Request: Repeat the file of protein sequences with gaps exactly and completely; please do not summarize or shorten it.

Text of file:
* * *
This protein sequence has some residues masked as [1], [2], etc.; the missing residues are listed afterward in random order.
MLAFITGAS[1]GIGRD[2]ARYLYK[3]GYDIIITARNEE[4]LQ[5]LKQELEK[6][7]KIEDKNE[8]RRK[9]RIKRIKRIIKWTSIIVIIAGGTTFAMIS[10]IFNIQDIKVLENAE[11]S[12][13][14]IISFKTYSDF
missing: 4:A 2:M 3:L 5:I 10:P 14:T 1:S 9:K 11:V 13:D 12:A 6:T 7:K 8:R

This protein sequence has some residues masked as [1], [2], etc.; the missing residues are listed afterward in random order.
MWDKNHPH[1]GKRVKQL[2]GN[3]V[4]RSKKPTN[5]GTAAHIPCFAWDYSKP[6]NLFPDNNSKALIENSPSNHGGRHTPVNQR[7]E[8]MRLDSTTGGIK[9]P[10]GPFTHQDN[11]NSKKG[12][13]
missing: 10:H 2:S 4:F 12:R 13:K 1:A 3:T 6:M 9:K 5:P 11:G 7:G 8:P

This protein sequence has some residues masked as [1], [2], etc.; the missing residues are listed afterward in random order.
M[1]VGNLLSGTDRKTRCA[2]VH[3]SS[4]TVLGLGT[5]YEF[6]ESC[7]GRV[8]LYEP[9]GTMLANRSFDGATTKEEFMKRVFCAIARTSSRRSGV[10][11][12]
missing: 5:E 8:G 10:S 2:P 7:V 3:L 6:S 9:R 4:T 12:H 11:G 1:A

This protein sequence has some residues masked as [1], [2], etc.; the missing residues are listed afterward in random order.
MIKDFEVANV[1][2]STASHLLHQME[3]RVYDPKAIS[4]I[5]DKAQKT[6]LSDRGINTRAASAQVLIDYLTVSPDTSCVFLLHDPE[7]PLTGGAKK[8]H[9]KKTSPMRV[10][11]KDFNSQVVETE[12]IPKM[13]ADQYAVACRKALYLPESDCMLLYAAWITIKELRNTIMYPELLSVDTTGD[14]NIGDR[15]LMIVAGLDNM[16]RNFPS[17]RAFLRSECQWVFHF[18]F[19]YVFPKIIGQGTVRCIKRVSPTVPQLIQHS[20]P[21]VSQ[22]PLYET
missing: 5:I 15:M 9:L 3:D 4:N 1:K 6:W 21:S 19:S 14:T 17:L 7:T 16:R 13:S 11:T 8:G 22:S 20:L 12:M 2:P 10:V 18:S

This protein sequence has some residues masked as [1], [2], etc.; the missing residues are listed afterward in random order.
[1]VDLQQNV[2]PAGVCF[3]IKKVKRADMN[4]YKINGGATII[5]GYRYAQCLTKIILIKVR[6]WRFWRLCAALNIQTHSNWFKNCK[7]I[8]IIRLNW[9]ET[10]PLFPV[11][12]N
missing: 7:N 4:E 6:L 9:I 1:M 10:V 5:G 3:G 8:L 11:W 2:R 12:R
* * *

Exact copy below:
This protein sequence has some residues masked as [1], [2], etc.; the missing residues are listed afterward in random order.
MLAFITGAS[1]GIGRD[2]ARYLYK[3]GYDIIITARNEE[4]LQ[5]LKQELEK[6][7]KIEDKNE[8]RRK[9]RIKRIKRIIKWTSIIVIIAGGTTFAMIS[10]IFNIQDIKVLENAE[11]S[12][13][14]IISFKTYSDF
missing: 4:A 2:M 3:L 5:I 10:P 14:T 1:S 9:K 11:V 13:D 12:A 6:T 7:K 8:R

This protein sequence has some residues masked as [1], [2], etc.; the missing residues are listed afterward in random order.
MWDKNHPH[1]GKRVKQL[2]GN[3]V[4]RSKKPTN[5]GTAAHIPCFAWDYSKP[6]NLFPDNNSKALIENSPSNHGGRHTPVNQR[7]E[8]MRLDSTTGGIK[9]P[10]GPFTHQDN[11]NSKKG[12][13]
missing: 10:H 2:S 4:F 12:R 13:K 1:A 3:T 6:M 9:K 5:P 11:G 7:G 8:P

This protein sequence has some residues masked as [1], [2], etc.; the missing residues are listed afterward in random order.
M[1]VGNLLSGTDRKTRCA[2]VH[3]SS[4]TVLGLGT[5]YEF[6]ESC[7]GRV[8]LYEP[9]GTMLANRSFDGATTKEEFMKRVFCAIARTSSRRSGV[10][11][12]
missing: 5:E 8:G 10:S 2:P 7:V 3:L 6:S 9:R 4:T 12:H 11:G 1:A

This protein sequence has some residues masked as [1], [2], etc.; the missing residues are listed afterward in random order.
MIKDFEVANV[1][2]STASHLLHQME[3]RVYDPKAIS[4]I[5]DKAQKT[6]LSDRGINTRAASAQVLIDYLTVSPDTSCVFLLHDPE[7]PLTGGAKK[8]H[9]KKTSPMRV[10][11]KDFNSQVVETE[12]IPKM[13]ADQYAVACRKALYLPESDCMLLYAAWITIKELRNTIMYPELLSVDTTGD[14]NIGDR[15]LMIVAGLDNM[16]RNFPS[17]RAFLRSECQWVFHF[18]F[19]YVFPKIIGQGTVRCIKRVSPTVPQLIQHS[20]P[21]VSQ[22]PLYET
missing: 5:I 15:M 9:L 3:D 4:N 1:K 6:W 21:S 19:S 14:T 17:L 7:T 16:R 13:S 11:T 8:G 22:S 20:L 12:M 2:P 10:V 18:S

This protein sequence has some residues masked as [1], [2], etc.; the missing residues are listed afterward in random order.
[1]VDLQQNV[2]PAGVCF[3]IKKVKRADMN[4]YKINGGATII[5]GYRYAQCLTKIILIKVR[6]WRFWRLCAALNIQTHSNWFKNCK[7]I[8]IIRLNW[9]ET[10]PLFPV[11][12]N
missing: 7:N 4:E 6:L 9:I 1:M 10:V 5:G 3:G 8:L 11:W 2:R 12:R